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  • Iran urged to stamp out plagiarism


[CAIRO] Iranian professors around the world have signed a petition urging their peers in Iran to end the practice of plagiarism.

The petition was organised by Professors against Plagiarism, a blog begun last year by a group of Iranian academics to unite university colleagues to combat the problem.

It is a response to controversy generated after Nature drew attention to a paper allegedly containing plagiarised material, co-authored by Kamran Daneshjou, Iran's newly appointed science and education minister.

The journal said there were several instances in the Iranian paper where the text duplicated a paper published by South Korean researchers in 2002. The study has been retracted by the journal Engineering with Computers, where it was published.

Since then, two more journals, the Journal of Mechanical Science and Technology and the Taiwanese Journal of Mechanics, have said they will retract papers co-authored by Daneshjou on the grounds of plagiarism. And Liberation, the French newspaper, has presented evidence of plagiarism in a paper co-authored by Hamid Behbahani, Iran's transport minister.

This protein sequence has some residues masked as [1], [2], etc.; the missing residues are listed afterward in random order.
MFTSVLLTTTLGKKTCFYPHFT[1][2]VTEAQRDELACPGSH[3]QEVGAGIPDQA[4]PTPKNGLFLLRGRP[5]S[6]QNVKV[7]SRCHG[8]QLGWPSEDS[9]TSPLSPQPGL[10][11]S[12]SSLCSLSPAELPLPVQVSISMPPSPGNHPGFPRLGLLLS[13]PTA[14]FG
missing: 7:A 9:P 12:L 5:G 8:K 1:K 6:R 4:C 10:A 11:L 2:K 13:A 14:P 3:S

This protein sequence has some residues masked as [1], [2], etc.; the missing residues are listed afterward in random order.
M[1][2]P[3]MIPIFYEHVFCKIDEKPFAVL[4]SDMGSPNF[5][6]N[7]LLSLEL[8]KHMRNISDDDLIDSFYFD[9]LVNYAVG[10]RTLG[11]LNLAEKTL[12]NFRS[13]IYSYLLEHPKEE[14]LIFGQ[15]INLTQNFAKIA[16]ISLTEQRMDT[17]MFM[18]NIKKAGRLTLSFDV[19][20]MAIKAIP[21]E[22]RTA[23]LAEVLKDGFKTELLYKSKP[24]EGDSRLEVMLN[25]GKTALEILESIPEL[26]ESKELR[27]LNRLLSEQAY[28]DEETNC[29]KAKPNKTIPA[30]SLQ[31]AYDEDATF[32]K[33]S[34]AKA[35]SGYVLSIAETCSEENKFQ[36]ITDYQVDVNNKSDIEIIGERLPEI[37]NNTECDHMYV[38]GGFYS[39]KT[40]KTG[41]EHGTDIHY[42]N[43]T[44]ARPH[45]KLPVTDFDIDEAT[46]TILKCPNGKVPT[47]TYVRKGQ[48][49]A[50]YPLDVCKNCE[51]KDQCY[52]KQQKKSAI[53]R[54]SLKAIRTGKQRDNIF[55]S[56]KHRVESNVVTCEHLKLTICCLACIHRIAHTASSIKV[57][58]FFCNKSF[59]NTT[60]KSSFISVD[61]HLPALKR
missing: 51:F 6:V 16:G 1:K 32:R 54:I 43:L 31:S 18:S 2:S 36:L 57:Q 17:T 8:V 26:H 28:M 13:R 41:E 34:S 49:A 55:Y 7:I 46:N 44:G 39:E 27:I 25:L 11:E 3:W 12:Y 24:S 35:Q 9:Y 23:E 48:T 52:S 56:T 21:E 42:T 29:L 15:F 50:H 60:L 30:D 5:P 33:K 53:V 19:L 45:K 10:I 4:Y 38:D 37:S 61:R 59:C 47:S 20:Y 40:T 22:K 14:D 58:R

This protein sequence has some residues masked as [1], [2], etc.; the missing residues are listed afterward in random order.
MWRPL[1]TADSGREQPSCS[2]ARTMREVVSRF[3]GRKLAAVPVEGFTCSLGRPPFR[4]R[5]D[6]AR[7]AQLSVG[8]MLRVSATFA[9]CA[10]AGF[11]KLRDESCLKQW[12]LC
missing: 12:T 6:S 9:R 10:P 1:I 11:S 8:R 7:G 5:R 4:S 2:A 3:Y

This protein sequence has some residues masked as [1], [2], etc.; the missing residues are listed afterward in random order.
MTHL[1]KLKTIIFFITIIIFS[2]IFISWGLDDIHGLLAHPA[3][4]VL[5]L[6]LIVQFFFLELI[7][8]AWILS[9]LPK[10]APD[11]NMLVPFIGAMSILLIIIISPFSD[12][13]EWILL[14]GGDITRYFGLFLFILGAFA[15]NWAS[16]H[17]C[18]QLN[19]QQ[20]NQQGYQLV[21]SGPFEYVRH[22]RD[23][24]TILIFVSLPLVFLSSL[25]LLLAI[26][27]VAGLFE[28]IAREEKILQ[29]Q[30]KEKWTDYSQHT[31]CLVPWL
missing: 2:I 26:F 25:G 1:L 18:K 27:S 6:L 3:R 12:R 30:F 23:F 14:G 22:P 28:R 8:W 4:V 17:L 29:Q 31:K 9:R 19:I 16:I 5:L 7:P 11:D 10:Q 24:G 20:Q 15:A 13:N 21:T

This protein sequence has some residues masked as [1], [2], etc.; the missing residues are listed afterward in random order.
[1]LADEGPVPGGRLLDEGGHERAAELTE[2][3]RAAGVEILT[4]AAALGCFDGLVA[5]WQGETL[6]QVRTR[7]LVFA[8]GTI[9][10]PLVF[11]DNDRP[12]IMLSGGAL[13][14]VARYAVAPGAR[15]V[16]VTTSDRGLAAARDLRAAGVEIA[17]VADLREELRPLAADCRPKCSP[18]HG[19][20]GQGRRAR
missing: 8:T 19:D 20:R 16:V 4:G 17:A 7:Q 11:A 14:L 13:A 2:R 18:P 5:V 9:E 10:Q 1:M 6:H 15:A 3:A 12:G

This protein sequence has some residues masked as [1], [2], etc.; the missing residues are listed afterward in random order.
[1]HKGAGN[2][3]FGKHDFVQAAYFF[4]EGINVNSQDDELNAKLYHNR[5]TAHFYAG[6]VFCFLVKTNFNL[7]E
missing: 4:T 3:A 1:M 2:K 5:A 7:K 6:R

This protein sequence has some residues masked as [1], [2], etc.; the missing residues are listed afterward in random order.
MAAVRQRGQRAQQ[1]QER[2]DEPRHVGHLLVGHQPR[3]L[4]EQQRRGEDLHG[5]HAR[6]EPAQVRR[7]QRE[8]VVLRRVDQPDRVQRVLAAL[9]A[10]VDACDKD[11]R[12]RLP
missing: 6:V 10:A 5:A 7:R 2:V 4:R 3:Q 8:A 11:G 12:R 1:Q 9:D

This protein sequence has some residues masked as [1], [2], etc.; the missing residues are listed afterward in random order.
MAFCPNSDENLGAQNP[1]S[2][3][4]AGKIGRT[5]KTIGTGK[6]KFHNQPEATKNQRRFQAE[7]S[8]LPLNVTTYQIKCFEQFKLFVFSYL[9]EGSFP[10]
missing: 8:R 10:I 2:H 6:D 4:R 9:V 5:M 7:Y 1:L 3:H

These events, along with other charges of plagiarism in Iran's academic community last year, have led to calls from within and outside Iran to fight the practice.

Hamid Dabashi, professor of Iranian studies and comparative literature at Columbia University in the United States, and one of the signatories of the petition, told SciDev.Net that the call is "a demand that academic freedom and scholarly principles not be endangered by or sacrificed to external pressure and political interference".

Iranian professor Muhammad Sahimi, a chemical engineer at the University of Southern California, says that the vast majority of Iranian scientists conduct high quality research under the most difficult conditions, noting that "the few cases of plagiarism that have been discovered were committed by hardliners who want only to present themselves as scientists".

But Davood Rahni, professor of chemistry at US-based Pace University, expressed concern that the plagiarism cases are potentially only "the tip of the iceberg".

"The problem is much more ubiquitous than we or our peers back in Iran may wish to admit at this critical juncture," he told SciDev.Net.

For the academic community within Iran, feelings are mixed. Some feel that Western media are using the situation to launch a political attack against the scientific community in Iran.

"There are plenty of plagiarised papers out there," says Ali Karami, associate professor of molecular biology at Baqiyatallah University of Medical Science, Iran. "Why isn't the Western media focusing on them?"

Additional reporting by Wagdy Sawahel.

Link to petition

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